Their colours are very striking. The red can be seen from a distance s they jumped about among the horses.
On a walk up the road, I found a Blue-faced Honeyeaters nest. As I was watching it became change over time.
A keen eye was kept on me before he settled onto the nest.
The best part was the Rainbow Bee Eaters as they swooped around. I played around with my photo program to see if I could get a different effect.
Thanks for hanging out with me for a while.
It’s been ages since I have had time to get things sorted, to take time for things and actually sit down to set out to write a bit. I have been taking photos of all manner of stuff – as you will see. It is difficult to have a clear pathway of thoughts, to put ideas down and try to make sense so that you can follow where I have been and what I have seen. Many a time I just take off to see what I can discover and see something that I find interesting, colourful or part of our world that some people would just walk by everyday and not think of the beauty. Perhaps I look at the world in a different way, to imagine in my head what I see, grab my camera and let the lens take me where I think it should go. Enough of a jumble of thoughts – as The Beatles sang
“Thoughts meander like a restless wind
Inside a letter box
They tumble blindly as they make their way
Across the universe”
So lets go across the universe or through a small part of my world. Starting at the beginning. Early one misty morning, some rogue cattle were walking along the road when we was taking a walk.
Further down the road, the spiders webs were all through patches of grass. Small cup shaped webs dotted the side of the road in their hundreds.
As it is still rather cool here I am still out in the bush every couple of weeks to cut some firewood. One morning I noticed the White-winged Choughs doing their daily march along the clearing with their incessent chatter as they kicked over sticks and rocks looking for their breakfast. They had an almost straight line as they marched up the hill.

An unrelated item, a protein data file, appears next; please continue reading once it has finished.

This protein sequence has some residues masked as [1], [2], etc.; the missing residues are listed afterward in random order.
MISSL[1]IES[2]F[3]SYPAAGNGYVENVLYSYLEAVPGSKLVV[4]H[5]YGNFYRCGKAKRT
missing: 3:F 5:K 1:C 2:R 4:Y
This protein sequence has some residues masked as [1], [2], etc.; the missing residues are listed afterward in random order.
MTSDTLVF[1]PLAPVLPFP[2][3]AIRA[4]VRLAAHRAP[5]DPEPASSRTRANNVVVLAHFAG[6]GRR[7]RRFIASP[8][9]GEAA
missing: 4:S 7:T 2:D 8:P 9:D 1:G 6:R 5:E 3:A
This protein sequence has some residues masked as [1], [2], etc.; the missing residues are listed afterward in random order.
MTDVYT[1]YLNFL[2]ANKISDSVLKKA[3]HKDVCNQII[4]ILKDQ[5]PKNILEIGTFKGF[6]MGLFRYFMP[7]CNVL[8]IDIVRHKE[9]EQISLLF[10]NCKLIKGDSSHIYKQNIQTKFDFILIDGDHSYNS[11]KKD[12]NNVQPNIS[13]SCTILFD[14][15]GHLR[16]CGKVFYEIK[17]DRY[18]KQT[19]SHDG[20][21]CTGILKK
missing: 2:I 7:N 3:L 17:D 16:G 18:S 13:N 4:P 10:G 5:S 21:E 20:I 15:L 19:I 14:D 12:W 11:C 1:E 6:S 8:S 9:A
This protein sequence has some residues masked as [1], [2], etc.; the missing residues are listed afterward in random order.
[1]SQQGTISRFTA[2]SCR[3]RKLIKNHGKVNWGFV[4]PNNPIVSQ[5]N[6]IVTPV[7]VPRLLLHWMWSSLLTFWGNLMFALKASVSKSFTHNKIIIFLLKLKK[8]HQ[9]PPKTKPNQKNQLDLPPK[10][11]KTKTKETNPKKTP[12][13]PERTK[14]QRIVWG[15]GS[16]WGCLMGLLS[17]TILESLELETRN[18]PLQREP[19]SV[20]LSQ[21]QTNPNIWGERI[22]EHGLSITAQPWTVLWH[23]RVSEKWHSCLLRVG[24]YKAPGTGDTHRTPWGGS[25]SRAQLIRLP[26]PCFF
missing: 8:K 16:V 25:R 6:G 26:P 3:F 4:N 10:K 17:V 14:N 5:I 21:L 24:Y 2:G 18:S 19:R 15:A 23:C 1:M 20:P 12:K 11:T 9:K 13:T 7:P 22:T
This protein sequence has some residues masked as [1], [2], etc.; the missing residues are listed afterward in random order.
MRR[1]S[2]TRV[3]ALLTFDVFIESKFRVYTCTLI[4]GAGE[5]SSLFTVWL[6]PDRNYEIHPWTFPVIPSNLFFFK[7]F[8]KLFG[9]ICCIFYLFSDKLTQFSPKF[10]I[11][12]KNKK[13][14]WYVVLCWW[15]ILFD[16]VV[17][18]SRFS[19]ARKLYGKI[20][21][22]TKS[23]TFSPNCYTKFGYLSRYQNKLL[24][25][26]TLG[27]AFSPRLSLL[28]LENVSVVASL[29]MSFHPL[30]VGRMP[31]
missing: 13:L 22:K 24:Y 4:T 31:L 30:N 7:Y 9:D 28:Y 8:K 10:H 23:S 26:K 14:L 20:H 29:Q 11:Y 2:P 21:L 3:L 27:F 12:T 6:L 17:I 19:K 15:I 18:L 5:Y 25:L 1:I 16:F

Sometimes you can look up and see a Spangled Drongo fly past the moon, even in the late afternoon.
I though the Bellwood Cormorant Hotel was rather fab but the double decker Osprey nest near Chinderah has a far better vantage point.
While we were having lunch in the Tweed Heads industrial/shopping complex, we watched as a bird swooped across the car park, grab what we think was a lizard and go back to the roof top and eat away. After I took the photo (OK I took heaps of photos), I discovered it was an Australian or Nankeen Kestral. What a pretty bird don’t you think?
Speaking of pretty, the Emerald Doves are out and about in numbers at the moment. This bird was not all that content having me stalk it to try and get a good photo.
It stuck its bum in the air as if to say “Go on….take a photo of my best side!!!”
This little bird was sitting in the tree singing its little lungs out.
Having a cuppa on the verandah one morning, one of the local King Parrots decided to pop over and see if we had any snacks.
The Bar-shouldered Dove didn’t seem to mind the Brush Turkeys leaf raking exercise. The turkey was flicking leaves so high into the air! The turkey’s litter mound is about 5 meters away from where it was methodically raking leaves.
One morning I found a Rainbow Lorikeet sitting on the ladder in the old swimming pool looking rather grumpy.